By Text, photos and video by Connie Leinbach
John Manning was wistful as two Marine CH-46 Sea Knight helicopters fired up their jet engines at the Ocracoke airport for their final flight to the Marine air base in Cherry Point, Havelock.
“That’s the last time these two will be making that noise,” he said as the helicopters, built 53 years ago for the Vietnam War, arose carrying 17 military personnel. “I was in Vietnam when they were in use. I’m really gonna miss these things.”
Manning, maintenance supervisor at Howard’s Pub, along with several islanders, visitors and children watched the departure.
“How cool was that!” said Laurie Garrish, who brought along grandson Graydon, 1, as the choppers disappeared down the coast. “I’m addicted to these things. I come out every time I see them.”
Major J.C. Spencer, the flight leader and one of the pilots, call sign “Pookie,” said the group flew the CH 46 choppers, also known as “Phrogs,” from their Norfolk base and stopped on Ocracoke for lunch at Howard’s Pub.
They then flew them to the Marine Corps Air Station at Cherry Point to be decommissioned.
“They are being phased out and will be replaced by Ospreys, (or V22)” Spencer said.
Willy M. Orosmane, Maintenance Chief Master Gunnery Sgt., said today’s group was the last Marine Corps squadron assigned to these helicopters.
There are four other CH46 helicopters in Cherry Point, he said. They’re part of Search and Rescue—to help rescue people in the ocean.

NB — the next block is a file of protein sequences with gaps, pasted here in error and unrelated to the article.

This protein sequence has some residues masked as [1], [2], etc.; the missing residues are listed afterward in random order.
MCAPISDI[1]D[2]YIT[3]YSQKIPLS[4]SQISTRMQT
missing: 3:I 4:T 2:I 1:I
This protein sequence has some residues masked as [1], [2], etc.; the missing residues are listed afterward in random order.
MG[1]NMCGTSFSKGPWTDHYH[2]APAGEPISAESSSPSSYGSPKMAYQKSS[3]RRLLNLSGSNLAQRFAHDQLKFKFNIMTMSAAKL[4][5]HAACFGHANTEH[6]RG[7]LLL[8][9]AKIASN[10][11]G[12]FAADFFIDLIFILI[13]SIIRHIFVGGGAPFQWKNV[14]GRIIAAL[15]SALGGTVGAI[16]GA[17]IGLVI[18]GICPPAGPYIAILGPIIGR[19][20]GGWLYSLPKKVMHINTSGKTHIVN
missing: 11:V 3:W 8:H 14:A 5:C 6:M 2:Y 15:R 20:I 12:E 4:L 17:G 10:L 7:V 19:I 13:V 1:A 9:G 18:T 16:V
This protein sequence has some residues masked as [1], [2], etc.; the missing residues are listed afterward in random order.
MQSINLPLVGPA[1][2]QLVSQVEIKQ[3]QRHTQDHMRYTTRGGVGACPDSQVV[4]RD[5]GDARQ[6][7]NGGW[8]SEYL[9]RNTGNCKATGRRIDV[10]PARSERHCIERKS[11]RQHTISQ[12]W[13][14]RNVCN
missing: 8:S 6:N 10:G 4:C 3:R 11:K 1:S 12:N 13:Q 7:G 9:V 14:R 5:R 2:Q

Those will be replaced on Sep. 25, and the Coast Guard will continue with search and rescue, Orosmane said.
Maj. Orlando Corchado, said one of these Phrogs is on view in the Smithsonian’s Air and Space Udvar Hazy Center in Chantilly, Va.
As transports, the helicopters have been used for decades to deliver troops and cargo, Corchado said.
Maximum flying time on one tank of gas is about three hours, said Gunny Sgt. C. T. Roney.
The 16-member Marine crew was from the Marine Aircraft Group 49 detachment Delta, said Sgt. Salvatore Cialino, an aerial gunner.
“We’re all ‘Wild Geese,’” he said about the name of their detachment.
Additionally, Mass Communication Specialist Seaman Lindsey E. Skelton of the Navy Public Affairs Support Element East, accompanied the group and took photos.
“It was less scary than I thought,” she said about the ride to Ocracoke.
As for stopping in Ocracoke, Maj. Gary Ewers said they needed a restaurant close by the airport.
“I looked all over the coast and Howard’s Pub was close by and could pick us up,” he said.
“None is as good as this,” Cialino added.
Ann Warner, Pub owner, said military flight crews are frequent patrons.
Most of the Marines thought that these Phrogs were still the best and didn’t like that they were being decommissioned.
“The air frame has 50 years of service, but it still goes strong,” Roney said.
He explained that the Phrog fuselage is about the same size as an Osprey’s, but Osprey wings fold on top of the fuselage and can be stored in a smaller space.
Part of the Phrog cockpit is open as is the fuselage rear end.
“It gets natural air conditioning,” said Roney.
A few crew members sat on the edges with their legs dangling over as the choppers took off to the cheers and waves of the spectators.
“That was amazing!” said Leslie Cole.
Anmargaret Warner contributed additional reporting.